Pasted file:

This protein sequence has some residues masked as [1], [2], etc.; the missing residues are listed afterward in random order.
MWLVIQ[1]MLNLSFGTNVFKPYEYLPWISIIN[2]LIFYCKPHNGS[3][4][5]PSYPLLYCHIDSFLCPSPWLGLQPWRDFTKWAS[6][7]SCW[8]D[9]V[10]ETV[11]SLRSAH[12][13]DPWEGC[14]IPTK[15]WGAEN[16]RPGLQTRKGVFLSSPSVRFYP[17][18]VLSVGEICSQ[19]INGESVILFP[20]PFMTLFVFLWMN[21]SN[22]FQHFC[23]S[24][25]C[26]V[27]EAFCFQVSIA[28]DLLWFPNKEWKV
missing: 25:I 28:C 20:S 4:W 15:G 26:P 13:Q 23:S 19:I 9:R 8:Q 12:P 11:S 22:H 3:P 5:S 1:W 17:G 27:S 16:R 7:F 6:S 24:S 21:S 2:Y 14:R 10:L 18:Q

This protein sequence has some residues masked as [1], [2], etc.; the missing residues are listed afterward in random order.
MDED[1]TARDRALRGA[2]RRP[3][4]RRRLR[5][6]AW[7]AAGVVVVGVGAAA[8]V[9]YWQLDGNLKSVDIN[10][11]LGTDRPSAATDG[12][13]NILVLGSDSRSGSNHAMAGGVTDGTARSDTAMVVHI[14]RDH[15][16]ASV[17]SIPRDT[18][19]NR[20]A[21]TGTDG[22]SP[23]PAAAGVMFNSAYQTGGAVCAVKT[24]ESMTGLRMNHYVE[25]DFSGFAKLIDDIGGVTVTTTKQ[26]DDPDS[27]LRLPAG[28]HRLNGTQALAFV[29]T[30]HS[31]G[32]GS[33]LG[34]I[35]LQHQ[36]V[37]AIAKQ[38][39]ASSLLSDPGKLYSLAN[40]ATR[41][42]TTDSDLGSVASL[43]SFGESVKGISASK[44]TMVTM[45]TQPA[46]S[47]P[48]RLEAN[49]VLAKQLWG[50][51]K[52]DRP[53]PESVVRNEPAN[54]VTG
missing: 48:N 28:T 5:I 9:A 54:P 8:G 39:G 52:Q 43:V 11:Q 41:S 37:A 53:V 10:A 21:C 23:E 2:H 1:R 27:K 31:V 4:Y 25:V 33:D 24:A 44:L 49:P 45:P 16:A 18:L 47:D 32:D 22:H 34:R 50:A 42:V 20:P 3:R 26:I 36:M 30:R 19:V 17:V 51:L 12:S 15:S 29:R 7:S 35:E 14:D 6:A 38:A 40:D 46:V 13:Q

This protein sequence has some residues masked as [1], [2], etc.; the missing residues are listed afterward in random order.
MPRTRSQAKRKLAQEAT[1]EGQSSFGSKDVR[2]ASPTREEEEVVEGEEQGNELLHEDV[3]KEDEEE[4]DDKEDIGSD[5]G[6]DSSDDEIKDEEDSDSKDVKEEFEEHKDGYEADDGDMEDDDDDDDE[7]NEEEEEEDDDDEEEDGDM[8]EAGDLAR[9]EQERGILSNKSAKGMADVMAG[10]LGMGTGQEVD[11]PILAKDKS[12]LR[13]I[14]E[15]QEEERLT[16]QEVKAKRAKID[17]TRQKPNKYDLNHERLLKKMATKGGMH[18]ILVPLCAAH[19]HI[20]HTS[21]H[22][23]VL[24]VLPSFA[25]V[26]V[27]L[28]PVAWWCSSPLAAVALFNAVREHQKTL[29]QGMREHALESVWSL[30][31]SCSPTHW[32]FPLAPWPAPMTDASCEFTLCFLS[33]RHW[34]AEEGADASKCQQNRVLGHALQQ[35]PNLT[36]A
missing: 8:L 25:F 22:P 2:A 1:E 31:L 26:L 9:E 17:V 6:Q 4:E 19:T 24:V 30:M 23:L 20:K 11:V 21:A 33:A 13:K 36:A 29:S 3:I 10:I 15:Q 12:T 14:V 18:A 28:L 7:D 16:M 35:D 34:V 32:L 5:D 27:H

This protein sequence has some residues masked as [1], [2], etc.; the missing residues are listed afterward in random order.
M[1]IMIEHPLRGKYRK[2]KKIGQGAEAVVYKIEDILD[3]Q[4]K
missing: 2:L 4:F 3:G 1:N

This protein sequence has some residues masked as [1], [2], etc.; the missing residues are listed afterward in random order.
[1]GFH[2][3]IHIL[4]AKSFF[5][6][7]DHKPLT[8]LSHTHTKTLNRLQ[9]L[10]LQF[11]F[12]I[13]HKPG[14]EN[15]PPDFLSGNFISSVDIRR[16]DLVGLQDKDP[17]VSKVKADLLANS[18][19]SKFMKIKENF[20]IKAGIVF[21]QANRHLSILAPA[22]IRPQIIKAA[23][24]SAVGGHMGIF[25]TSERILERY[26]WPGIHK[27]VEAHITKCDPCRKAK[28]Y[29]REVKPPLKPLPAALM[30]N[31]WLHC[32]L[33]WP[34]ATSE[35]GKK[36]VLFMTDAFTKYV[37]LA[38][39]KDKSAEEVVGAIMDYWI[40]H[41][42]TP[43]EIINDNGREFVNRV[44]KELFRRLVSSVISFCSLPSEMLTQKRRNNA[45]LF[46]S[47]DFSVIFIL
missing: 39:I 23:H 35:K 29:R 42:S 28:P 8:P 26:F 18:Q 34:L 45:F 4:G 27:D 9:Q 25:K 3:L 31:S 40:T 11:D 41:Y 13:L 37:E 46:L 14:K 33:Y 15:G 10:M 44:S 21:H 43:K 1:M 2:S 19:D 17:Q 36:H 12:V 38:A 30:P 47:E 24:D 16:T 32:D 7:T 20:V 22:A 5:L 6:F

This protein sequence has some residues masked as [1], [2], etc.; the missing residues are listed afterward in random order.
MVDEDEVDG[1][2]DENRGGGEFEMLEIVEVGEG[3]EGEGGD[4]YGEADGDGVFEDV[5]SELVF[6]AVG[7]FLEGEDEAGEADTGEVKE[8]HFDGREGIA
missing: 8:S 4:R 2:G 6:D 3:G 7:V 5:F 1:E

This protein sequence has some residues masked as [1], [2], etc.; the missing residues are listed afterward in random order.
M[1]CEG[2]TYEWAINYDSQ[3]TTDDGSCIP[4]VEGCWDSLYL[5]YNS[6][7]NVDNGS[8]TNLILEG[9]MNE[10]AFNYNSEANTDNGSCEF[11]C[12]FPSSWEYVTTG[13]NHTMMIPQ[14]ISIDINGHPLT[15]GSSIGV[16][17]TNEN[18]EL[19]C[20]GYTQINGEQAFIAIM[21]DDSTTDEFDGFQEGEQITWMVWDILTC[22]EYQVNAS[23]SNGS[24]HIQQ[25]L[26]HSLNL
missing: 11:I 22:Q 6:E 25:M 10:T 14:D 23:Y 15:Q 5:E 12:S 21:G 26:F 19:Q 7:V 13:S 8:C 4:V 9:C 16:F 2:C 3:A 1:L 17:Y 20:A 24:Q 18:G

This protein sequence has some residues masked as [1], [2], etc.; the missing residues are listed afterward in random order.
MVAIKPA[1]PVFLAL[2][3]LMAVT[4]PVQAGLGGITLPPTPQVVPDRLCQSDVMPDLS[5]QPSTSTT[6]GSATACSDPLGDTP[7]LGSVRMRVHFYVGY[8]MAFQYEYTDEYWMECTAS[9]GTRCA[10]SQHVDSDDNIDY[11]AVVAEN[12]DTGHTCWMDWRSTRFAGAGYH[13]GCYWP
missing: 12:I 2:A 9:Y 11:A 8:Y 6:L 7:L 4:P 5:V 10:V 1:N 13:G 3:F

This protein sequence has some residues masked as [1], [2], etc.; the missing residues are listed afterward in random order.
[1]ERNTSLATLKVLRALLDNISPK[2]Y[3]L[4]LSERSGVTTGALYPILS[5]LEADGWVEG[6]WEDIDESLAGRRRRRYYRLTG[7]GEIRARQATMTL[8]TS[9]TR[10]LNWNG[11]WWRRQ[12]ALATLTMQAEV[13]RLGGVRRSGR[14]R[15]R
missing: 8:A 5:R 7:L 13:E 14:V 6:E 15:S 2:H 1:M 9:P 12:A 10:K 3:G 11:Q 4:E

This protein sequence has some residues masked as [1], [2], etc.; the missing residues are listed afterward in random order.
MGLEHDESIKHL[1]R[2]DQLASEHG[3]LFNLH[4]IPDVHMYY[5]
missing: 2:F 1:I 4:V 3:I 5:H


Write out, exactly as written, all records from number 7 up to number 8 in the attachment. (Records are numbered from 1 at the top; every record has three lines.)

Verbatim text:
This protein sequence has some residues masked as [1], [2], etc.; the missing residues are listed afterward in random order.
M[1]CEG[2]TYEWAINYDSQ[3]TTDDGSCIP[4]VEGCWDSLYL[5]YNS[6][7]NVDNGS[8]TNLILEG[9]MNE[10]AFNYNSEANTDNGSCEF[11]C[12]FPSSWEYVTTG[13]NHTMMIPQ[14]ISIDINGHPLT[15]GSSIGV[16][17]TNEN[18]EL[19]C[20]GYTQINGEQAFIAIM[21]DDSTTDEFDGFQEGEQITWMVWDILTC[22]EYQVNAS[23]SNGS[24]HIQQ[25]L[26]HSLNL
missing: 11:I 22:Q 6:E 25:M 10:T 14:D 23:Y 15:Q 5:E 12:S 21:G 26:F 19:Q 7:V 13:S 8:C 4:V 9:C 16:F 2:C 3:A 1:L 17:Y 20:A 24:Q 18:G

This protein sequence has some residues masked as [1], [2], etc.; the missing residues are listed afterward in random order.
MVAIKPA[1]PVFLAL[2][3]LMAVT[4]PVQAGLGGITLPPTPQVVPDRLCQSDVMPDLS[5]QPSTSTT[6]GSATACSDPLGDTP[7]LGSVRMRVHFYVGY[8]MAFQYEYTDEYWMECTAS[9]GTRCA[10]SQHVDSDDNIDY[11]AVVAEN[12]DTGHTCWMDWRSTRFAGAGYH[13]GCYWP
missing: 12:I 2:A 9:Y 11:A 8:Y 6:L 7:L 4:P 5:V 10:V 1:N 13:G 3:F